Ondine

Ondine

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An Unwilling Monster

The characters, prose, and setting are all pretty shallow, but nothing jumps out as particularly bad.

Characters are paper-thin (especially the mc), but the plot plods along quickly enough that it's not boring per say. What you see in the first chapter is what you get. There aren't any surprising plot-twists and the story doesn't really develop so much as it gets longer, but that's not necessarily a bad thing.

A pretty mediocre story that's enjoyable enough if you've got time to kill.


Planet-Eater Reincarnation (in Star Wars)

This is a fun, if fairly simple story about a reincarnated man buying tentacles, increasing his size, and eating everything that comes his way. Psychological concerns and potential questions are left by the wayside in favor of lighthearted exploration. If you're looking for something deep, this is not for you, but if you're open to a weak-to-strong romp (with boxes), I'd say give it a go.


Los

Weird but Enjoyable

This is a basic system leveling story. Logic is tossed out the window pretty early on in favor of massive cheats (there's absolutely going to be issues later with power creep). Also, the MC is a ridiculous crazy psychopath who doesn't realize she's a ridiculous crazy psychopath and it's like watching a (hilarious) trainwreck.

Unfortunately, the MC doesn't seem to exhibit much independant thought or drive and she mostly relies on the people around her to tell her a) things to do and b) how to do them. It's fun to read right now, but I seriously question the sustainability of this character. As a result of this issue, there's a pretty distinct lack of stakes. How can you create tension when the MC has no real goal beyond survival and the only consequence is death (which we know wouldn't really happen)?

Overall, a fun power-leveling story that dips into "so bad it's good" territory in the best of ways with limited long-term viability.


The Fallen World : A Dungeon's Story

The setting is cool and there's some fun ideas in the story. Unfortunately, they're ruined by characters who outright state their motivations and act nonsensically, confusing but ever-present exposition dumps, and poor pacing. It has potential, and I could see the writer growing better with practice, but at the moment I would reccommend this story only to people who really like fantasy and want something to pass the time.


Agenda of the Villainess

If you are at all interested in the premise of this story, I advise you to read it. 

The first chapters efficiently and compellingly introduce readers to the most important parts of a novel: the setting, the characters, and the conflict. 

Alicia lives in a Victorian era-esque steampunk magical world, and the resemblance is more than surface-deep. The author has done research about fashion, medicine, technological development, etiquette, and how all of this affects culture and societal outlook - most importantly in regards to the powerful class of gentry that Alicia belongs to. As such, classism and sexism are heavily ingrained in this world's culture. The clarity and strength with which ThaviaVax communicates the enviornment is both commendable and crucial to the story, as it intensifies the clash between Alicia's goals and the stifling surroundings she finds herself trapped in.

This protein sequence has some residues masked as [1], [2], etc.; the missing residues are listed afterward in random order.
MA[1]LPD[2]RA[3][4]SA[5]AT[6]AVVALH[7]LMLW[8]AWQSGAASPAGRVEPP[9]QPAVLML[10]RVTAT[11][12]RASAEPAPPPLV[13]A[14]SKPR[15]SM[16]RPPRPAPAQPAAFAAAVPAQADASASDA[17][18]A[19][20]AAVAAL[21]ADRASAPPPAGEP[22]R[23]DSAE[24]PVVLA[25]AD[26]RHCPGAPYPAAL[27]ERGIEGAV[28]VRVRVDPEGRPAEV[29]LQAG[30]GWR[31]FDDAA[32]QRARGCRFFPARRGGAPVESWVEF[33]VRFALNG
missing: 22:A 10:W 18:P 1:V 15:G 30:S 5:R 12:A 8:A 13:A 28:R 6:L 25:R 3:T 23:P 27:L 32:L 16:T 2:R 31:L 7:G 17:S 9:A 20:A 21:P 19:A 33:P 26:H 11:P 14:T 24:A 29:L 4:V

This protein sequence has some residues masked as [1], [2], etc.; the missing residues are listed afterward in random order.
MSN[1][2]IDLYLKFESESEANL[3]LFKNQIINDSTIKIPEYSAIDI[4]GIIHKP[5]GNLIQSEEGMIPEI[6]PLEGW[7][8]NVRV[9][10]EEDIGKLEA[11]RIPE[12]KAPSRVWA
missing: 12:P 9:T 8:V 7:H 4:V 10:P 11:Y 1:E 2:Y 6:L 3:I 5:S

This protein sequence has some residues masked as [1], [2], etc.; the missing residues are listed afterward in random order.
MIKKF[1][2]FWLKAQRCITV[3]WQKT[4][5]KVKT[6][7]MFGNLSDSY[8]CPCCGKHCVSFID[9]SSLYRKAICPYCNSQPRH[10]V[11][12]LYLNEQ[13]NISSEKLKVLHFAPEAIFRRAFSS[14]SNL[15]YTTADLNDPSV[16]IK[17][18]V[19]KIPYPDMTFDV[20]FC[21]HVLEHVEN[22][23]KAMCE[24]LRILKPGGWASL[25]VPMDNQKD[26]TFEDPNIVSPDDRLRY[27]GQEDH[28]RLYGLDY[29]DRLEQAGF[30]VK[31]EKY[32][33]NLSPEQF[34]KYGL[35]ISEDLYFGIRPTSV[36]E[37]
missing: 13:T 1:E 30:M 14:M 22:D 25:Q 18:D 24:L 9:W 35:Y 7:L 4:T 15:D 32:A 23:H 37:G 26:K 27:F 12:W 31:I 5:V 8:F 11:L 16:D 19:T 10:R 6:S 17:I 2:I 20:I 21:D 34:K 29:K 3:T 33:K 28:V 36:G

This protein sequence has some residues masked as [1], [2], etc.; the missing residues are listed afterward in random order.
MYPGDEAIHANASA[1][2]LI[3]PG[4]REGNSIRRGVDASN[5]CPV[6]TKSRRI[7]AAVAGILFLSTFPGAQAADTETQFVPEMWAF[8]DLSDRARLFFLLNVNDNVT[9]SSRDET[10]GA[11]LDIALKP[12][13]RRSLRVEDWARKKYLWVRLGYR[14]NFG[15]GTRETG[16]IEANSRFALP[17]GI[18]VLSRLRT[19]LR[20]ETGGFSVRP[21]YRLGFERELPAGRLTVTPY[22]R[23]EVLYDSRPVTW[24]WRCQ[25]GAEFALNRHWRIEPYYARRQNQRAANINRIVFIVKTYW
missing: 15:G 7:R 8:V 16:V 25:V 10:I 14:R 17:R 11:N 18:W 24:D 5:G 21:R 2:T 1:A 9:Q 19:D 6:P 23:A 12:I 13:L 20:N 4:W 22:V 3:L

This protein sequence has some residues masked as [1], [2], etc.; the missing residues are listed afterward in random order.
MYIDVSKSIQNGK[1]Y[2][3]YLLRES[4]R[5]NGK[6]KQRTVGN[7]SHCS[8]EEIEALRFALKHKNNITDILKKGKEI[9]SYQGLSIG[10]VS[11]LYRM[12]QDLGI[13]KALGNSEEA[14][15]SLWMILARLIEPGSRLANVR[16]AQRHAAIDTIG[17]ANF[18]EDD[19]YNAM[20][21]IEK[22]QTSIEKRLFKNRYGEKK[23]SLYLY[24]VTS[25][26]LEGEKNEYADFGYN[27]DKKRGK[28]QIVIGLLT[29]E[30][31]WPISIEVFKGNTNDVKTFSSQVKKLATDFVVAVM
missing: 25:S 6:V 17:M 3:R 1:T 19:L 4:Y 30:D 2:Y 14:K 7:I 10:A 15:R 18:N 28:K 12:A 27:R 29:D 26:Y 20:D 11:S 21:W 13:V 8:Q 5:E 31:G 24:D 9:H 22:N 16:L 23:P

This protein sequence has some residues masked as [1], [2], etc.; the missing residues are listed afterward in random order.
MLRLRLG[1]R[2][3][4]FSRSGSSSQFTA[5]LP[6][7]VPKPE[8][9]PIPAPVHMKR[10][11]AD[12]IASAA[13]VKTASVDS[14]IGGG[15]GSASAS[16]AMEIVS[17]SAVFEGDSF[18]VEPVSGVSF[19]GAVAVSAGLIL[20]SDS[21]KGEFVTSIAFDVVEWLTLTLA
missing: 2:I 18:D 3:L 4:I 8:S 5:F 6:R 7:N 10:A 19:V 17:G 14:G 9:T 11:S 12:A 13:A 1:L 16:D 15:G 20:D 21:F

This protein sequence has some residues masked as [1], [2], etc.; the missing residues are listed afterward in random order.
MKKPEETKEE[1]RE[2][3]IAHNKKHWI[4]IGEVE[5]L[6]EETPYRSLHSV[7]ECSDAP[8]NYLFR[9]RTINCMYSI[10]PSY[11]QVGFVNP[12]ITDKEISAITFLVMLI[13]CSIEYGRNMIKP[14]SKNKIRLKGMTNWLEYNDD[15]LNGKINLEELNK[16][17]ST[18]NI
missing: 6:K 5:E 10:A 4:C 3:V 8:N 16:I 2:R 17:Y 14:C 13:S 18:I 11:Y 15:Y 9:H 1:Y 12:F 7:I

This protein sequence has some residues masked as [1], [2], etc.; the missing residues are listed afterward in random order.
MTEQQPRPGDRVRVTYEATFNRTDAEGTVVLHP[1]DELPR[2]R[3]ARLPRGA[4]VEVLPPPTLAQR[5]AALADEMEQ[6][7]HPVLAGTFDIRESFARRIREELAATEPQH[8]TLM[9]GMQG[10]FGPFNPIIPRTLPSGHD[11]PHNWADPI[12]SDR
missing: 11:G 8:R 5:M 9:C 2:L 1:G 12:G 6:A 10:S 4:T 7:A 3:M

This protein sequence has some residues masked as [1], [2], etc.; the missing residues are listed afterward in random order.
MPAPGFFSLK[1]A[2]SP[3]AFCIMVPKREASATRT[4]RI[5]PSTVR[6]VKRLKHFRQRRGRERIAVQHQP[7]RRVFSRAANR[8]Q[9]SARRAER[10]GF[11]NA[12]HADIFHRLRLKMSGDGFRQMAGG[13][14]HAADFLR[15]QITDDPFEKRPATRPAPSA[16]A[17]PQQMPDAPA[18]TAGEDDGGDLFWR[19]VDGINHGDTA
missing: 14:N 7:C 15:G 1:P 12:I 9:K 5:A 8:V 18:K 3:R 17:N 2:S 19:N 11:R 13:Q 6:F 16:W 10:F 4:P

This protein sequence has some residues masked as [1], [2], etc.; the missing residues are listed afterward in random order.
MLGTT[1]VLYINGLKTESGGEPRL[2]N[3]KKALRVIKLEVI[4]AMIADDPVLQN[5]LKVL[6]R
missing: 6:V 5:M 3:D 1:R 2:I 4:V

The characters explored so far have been treated with nuance, realism, and humanity. Each of them has their own goals and mindset: each has their own strengths and flaws. People are complex and contradictory creatures: this book is primed to explore that dichotomy. All characters have a clear and solid identity, and they are primed to both mesh and clash with each other in pursuit of their own agendas. At this point in time, it seems that character ineraction will be a driving force in the action of this world. The set-up reminds me strongly of a good palace intrigue novel, where everyone is at odds, everyone has their own agenda, and no one is sure who to trust.

This all brings us back to Alicia, whose new memories of another life make her abruptly and frighteningly aware of just how precarious her position is. She is reliant on the favor of people (mainly men) who thus far have little understanding of her desires, and little investment in her personal wellbeing. She is vulnerable. This story is about her search for agency in a world where culture(misogeny) and human actors will actively seek to dominate and diminish her.

By chapter nine, ThaviaVex has set the protagonist in the midst of a great conflict. Alicia, and her struggle to beat the odds is a story that I want to read, and one that I think others will want to read too.

I am have great hopes for this novel, but for the sake of fairness, I will say that the author sometimes states the character's characteristics and emotions when they might be better communicated through their actions. 'Show, don't tell' if you please. Regardless, I find it a relatively minor flaw in something I'm this excited for.

 

P.S. I advise anyone curious about this story to read till the end of chapter 9 in order to determine their level of interest. Any feelings you have about it will likely hold true to the rest of the book.